Without a corporate-sponsored EA program, can those of us who believe in the promise of EA practice EA? I believe we can still apply the principles of EA but on a smaller scale. In fact, this approach could be advantageous. Geoffrey Moore (Crossing the Chasm) proposes finding a niche, focusing on it and later on using its success as a reference point to convince the pragmatic (Early Majority) and conservative (Late Majority) adopters. To draw another parallel with my experience hawking second-hand stuff on the Internet, I usually put a ‘SOLD’ sign next to my ad listing after I’ve sold the item – it conveys validity and somehow trustworthiness which hopefully makes other viewers more comfortable to buy from me.

In this blog, I will be posting examples of how to use EA methods, small-scale. Watch the ‘EA in Practice’ category.


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About This Blog

If you (tick all that apply):

– like technology

– like observing trends

– like thinking about the future

– like big-picture thinking

– like integrating systems

– like game changers

– are an IT mid-level manager* wanting to change the world with IT, one implementation at a time

then you are like me and this blog is for you!

Working in the complex and fast-paced world of technology doesn’t mean IT professionals always want ideas in Greek or in Geek-speak. IT professionals also want simple, practical ways to cope in their day-to-day tasks and contribute in meaningful ways to their organization.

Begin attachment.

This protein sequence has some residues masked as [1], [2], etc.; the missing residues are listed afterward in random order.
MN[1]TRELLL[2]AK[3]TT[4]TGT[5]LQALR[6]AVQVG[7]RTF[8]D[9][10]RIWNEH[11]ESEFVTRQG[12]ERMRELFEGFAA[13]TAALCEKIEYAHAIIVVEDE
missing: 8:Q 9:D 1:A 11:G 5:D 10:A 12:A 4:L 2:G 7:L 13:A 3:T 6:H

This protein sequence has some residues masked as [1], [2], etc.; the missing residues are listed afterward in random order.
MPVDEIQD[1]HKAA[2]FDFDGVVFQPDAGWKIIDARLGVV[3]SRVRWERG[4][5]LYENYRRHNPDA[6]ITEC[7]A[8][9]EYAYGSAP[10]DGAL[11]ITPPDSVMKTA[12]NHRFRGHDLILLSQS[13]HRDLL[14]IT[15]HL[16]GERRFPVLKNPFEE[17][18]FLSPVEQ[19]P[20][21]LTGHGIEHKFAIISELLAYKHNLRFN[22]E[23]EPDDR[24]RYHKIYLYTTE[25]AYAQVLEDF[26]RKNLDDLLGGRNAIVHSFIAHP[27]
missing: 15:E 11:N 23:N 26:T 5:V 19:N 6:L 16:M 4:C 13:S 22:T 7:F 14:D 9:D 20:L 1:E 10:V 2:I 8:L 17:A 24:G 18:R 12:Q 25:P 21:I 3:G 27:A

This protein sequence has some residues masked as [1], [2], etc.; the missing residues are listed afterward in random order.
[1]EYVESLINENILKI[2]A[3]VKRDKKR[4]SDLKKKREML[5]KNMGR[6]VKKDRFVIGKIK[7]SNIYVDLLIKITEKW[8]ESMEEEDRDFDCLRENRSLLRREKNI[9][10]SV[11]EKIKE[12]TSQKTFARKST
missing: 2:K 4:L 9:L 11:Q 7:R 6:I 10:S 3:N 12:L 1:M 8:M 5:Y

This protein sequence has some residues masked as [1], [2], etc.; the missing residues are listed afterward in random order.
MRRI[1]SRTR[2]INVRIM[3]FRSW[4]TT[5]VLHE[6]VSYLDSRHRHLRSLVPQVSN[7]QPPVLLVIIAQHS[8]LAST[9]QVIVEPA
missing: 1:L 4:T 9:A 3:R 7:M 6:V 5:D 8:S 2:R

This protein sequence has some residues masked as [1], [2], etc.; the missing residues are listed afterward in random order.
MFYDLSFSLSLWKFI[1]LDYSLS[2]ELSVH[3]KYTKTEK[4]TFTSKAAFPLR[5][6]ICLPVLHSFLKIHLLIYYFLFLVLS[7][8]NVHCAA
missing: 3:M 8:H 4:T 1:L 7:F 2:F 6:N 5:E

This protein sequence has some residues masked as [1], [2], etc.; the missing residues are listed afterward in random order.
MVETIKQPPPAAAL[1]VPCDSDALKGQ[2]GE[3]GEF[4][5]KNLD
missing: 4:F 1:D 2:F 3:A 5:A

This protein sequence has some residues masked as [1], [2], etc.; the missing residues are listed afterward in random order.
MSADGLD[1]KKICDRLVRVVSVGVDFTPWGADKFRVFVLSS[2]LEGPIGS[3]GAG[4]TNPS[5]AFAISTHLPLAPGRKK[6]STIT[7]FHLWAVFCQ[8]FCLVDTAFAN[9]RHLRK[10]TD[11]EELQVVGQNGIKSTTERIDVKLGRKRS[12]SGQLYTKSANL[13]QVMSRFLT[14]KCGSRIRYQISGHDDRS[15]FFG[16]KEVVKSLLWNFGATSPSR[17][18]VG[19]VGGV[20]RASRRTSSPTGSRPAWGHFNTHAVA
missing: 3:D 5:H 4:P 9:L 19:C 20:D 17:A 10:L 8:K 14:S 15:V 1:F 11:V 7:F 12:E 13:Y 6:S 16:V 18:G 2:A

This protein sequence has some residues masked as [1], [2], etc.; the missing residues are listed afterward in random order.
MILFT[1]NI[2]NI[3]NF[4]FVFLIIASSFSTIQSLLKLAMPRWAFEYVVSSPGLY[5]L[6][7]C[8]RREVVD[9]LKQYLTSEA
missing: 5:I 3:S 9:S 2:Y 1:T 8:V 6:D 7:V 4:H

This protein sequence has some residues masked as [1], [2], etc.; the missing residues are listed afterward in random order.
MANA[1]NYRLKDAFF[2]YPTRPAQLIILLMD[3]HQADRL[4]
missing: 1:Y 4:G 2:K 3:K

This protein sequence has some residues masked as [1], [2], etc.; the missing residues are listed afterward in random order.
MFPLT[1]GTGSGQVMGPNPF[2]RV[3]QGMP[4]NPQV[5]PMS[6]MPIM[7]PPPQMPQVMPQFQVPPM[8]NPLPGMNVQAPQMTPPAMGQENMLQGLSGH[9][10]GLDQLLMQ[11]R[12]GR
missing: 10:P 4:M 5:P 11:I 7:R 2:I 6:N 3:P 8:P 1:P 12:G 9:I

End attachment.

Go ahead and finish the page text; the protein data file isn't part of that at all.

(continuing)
So, here is my credo, the ‘IT Sketchbook Manifesto’, if you will.

The IT Sketchbook Manifesto

I believe in The Napkin Test – concepts can be made simple enough and bite-sized enough to be adopted and used. If you can sketch it on a small piece of paper, people are more likely to understand it and use it, yourself including.

I believe in The Snowball Effect – large, enterprise-wide implementations can be daunting. Convincing a group of people of a new concept can be near impossible as well. It makes sense to start small and build on the momentum.

I believe in The Big Picture – call it a holistic view, or a higher level of abstraction, looking at the Big Picture has benefits not limited to corporate organizational effectiveness. Your personal health, the environment and society as a whole also stand to gain when you work on widening your perspective and expanding your view.

* IT Mid-level Manager – Someone whose one foot is on the ground and the other around senior IT management i.e., you need to translate or correlate strategy to technical design / technical approach and vice versa.